If you're getting ready to install new gutters on your home and you're thinking about adding leaf guards, preparation is key to getting the best performance from them. In fact, there are a few common problems that can occur with leaf guard installation that may lead to more serious issues. Here's a look at what you need to know about optimizing your gutter and leaf guard installation to protect your home.
Preventing Ice Buildup
When you have leaf guards on your gutters, one of the things that you will risk is the accumulation of icicles. This can lead to ice dams if not addressed in a timely manner. Ice dams usually form as a result of poor ventilation in the attic, so make sure that you have the ventilation spaces checked before you install your gutters.
In addition, talk with the gutter installation contractor about ensuring that your gutters and the leaf guards are installed so that they are level with the roof's pitch. This helps to encourage water runoff, which minimizes the potential for freezing and ice accumulation. You'll also want to make sure that you are proactive about clearing snow from your roof. A quality snow rake will help you do this, that way you minimize the melting under the snow, which will reduce the risk of any freezing.
Ensuring Proper Water Flow
If your roof has any visible valleys, those are areas where rainwater will concentrate. This happens because water naturally flows to the lowest possible point. This can often lead to water flowing faster from those channels than from anywhere else on the roof. Once it hits your gutter, the water from those valleys can not only be flowing quickly but can also be greater in volume than the rest of the water runoff. This may cause it to overshoot the gutter edge, particularly when you have a leaf guard on the surface.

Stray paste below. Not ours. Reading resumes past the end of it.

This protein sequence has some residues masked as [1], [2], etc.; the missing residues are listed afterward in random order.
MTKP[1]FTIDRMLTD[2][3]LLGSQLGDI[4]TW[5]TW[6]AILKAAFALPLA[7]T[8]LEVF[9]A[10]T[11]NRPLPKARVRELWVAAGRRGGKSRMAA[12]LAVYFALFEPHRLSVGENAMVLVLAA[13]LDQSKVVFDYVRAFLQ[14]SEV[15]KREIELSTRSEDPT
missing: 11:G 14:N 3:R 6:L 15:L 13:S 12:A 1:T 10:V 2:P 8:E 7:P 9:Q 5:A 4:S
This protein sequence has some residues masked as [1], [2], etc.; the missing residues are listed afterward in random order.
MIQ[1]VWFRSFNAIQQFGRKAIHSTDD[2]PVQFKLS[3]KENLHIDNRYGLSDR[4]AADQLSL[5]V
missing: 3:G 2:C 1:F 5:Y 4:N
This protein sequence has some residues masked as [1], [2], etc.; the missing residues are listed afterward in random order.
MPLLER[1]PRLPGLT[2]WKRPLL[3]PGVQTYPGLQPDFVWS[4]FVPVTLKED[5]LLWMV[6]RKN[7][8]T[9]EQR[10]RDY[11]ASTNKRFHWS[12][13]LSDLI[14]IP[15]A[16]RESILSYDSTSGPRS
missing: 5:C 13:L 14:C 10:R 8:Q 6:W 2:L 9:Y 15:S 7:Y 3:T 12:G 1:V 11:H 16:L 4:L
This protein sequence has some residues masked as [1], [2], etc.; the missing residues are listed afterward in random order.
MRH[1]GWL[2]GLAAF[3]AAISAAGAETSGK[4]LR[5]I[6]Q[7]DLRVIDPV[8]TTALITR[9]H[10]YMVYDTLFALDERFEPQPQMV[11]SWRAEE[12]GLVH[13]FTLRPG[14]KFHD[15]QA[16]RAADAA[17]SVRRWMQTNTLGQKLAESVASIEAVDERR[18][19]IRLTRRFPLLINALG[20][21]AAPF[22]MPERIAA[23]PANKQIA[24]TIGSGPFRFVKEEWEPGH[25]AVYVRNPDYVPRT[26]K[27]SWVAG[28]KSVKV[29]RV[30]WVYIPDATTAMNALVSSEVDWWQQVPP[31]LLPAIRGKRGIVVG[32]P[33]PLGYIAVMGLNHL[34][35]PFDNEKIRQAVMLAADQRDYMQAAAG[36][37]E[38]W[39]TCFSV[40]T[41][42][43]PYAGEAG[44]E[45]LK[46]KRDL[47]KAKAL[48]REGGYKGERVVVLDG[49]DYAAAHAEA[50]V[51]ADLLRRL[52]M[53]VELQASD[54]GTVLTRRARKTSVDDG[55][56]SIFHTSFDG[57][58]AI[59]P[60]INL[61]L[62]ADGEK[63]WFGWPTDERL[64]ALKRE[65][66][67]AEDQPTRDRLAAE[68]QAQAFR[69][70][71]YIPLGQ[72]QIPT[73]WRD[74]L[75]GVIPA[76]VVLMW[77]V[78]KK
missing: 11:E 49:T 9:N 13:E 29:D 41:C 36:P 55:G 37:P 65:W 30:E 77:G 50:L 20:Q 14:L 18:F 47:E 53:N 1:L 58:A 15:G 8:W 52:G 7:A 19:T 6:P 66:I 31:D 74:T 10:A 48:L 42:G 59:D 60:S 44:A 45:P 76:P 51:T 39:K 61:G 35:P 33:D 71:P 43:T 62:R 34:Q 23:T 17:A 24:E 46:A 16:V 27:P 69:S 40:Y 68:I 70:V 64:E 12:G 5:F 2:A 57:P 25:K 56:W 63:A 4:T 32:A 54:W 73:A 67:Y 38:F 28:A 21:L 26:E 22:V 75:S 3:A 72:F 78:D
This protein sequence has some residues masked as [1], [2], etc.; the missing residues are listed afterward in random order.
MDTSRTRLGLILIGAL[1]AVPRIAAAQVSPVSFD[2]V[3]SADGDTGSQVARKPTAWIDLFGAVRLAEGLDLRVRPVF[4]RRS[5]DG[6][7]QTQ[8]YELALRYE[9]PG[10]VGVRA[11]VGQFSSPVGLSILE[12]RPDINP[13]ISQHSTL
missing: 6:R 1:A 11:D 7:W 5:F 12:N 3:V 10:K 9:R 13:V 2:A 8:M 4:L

You can minimize this problem by working with the installer to place a diverter and a specialty mesh cover in those areas. This will help to ensure that the water can still flow properly so that you don't have overflow problems. Just keep in mind that the mesh will still need to be small enough to prevent debris from falling into the gutters.
Reducing The Risk Of Clogging
While leaf guards will prevent your gutters from becoming filled with leaves and debris, they aren't always completely free of clog risks. The problem is that when leaves settle on top of the guard, any rain that falls will make them wet and soggy, making them stick. This blocks the mesh, preventing water from flowing into the gutters as it should.
The best way to avoid this is to ensure that your leaf guards and gutters are installed with the pitch of your roof or are angled downward toward the ground slightly even if your roof isn't pitched. This encourages dry leaves and debris to slide off the mesh surface so they don't end up becoming wet, sticky messes in the rain.
For more tips and information, check out a company like Wrights Gutters & Guards.